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Second World War vessel from "Dunkirk" film open to visitors this weekend

Second World War veteran vessel HMS ML 1387 which joined the cast in this summer’s blockbuster film, Dunkirk, will be harboured at Portsmouth Historic Dockyard this weekend. On Sunday visitors can, for free, see where star Harry Styles filmed his scenes.

Skipper Alan Watson and his crew spent three weeks filming the blockbuster during summer 2016 in Weymouth on the 72-foot boat and they even make an appearance.

Film stars welcomed onboard include Kenneth Branagh and Mark Rylance. Of Harry Styles, most famous as a member of boy-band One Direction, Alan Watson said: "He was a very courteous, modest young man. He referred to me as Captain and politely asked to eat his stew having survived on sandwiches for days!

"For many Dunkirk is in black and white, this brings it into wide-screen colour. It was a lump in the throat moment being involved in the filming as it bought back memories of my Grandfather and his love of sailing."

Film work is especially important to the Medusa Trust and the booking served as a tremendous financial boost this year. Alan primarily relies on charitable donations, film work and some commercial bookings to keep the vessel afloat at a cost of £20,000 per year. She is crewed entirely by volunteers and the trust is always on the look-out for additional deck hands.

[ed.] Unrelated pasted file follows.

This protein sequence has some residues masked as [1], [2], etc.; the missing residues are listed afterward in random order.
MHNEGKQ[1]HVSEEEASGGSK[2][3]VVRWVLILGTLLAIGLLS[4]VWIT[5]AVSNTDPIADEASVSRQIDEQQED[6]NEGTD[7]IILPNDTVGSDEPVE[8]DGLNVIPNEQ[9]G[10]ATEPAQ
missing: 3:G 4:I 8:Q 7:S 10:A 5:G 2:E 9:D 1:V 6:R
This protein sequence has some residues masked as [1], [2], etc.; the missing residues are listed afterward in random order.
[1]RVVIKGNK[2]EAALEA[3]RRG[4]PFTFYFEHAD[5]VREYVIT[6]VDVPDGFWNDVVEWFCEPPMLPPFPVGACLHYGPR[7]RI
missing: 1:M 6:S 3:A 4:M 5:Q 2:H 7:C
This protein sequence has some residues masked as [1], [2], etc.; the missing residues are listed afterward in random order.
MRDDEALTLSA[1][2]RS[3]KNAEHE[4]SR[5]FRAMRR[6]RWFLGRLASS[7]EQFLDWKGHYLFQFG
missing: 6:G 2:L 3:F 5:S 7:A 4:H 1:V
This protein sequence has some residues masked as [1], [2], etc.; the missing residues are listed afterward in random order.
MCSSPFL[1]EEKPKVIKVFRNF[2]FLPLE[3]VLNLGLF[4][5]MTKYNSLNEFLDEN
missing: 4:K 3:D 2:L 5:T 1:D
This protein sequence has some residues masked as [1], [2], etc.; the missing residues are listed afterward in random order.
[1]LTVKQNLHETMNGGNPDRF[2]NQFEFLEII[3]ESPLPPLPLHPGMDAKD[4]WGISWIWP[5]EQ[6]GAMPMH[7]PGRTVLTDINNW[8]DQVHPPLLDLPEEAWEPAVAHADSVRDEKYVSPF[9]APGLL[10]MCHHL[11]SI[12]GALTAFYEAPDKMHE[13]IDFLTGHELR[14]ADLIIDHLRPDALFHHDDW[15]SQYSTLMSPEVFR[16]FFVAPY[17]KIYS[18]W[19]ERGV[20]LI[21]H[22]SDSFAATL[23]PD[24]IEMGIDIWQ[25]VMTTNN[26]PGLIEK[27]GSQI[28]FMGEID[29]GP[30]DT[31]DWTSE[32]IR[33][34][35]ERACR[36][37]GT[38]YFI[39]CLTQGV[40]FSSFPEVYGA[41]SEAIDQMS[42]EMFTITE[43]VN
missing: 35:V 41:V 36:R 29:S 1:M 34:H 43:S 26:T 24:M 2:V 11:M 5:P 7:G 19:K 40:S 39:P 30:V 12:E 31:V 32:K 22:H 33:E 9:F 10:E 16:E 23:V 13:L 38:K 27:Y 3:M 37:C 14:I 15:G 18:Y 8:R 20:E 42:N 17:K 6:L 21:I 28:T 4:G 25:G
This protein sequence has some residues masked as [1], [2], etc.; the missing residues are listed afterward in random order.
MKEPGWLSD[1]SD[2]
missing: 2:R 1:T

Medusa, which is an affiliate of the National Museum of the Royal Navy, played a critical role at D-Day marking the entrance to a minefield which could only be cleared the night before by the minesweepers. She spent 36 hours steadfastly keeping to her location so others could transit safely on their way to the Normandy beaches.

She was one of almost 500 similar vessels entirely built of wood, and powered by diesel engines. They were not fast but had huge endurance travelling across the Atlantic in one go. The original concept was for them to be transported to where they were needed as deck cargo but soon they were making the passages themselves from the UK to the Mediterranean, West Indies, South Africa and the Far East but sometimes as far as New Zealand.

A major refit was mainly funded by The Heritage Lottery Fund and carried out in conjunction with The Maritime Workshop of Gosport. This has provided an opportunity to young shipwrights to learn and practise traditional shipbuilding skills. Medusa was re-launched on 1 March 2010 and re-dedicated at a ceremony attended by HRH the Princess Royal on 21 October 2010.

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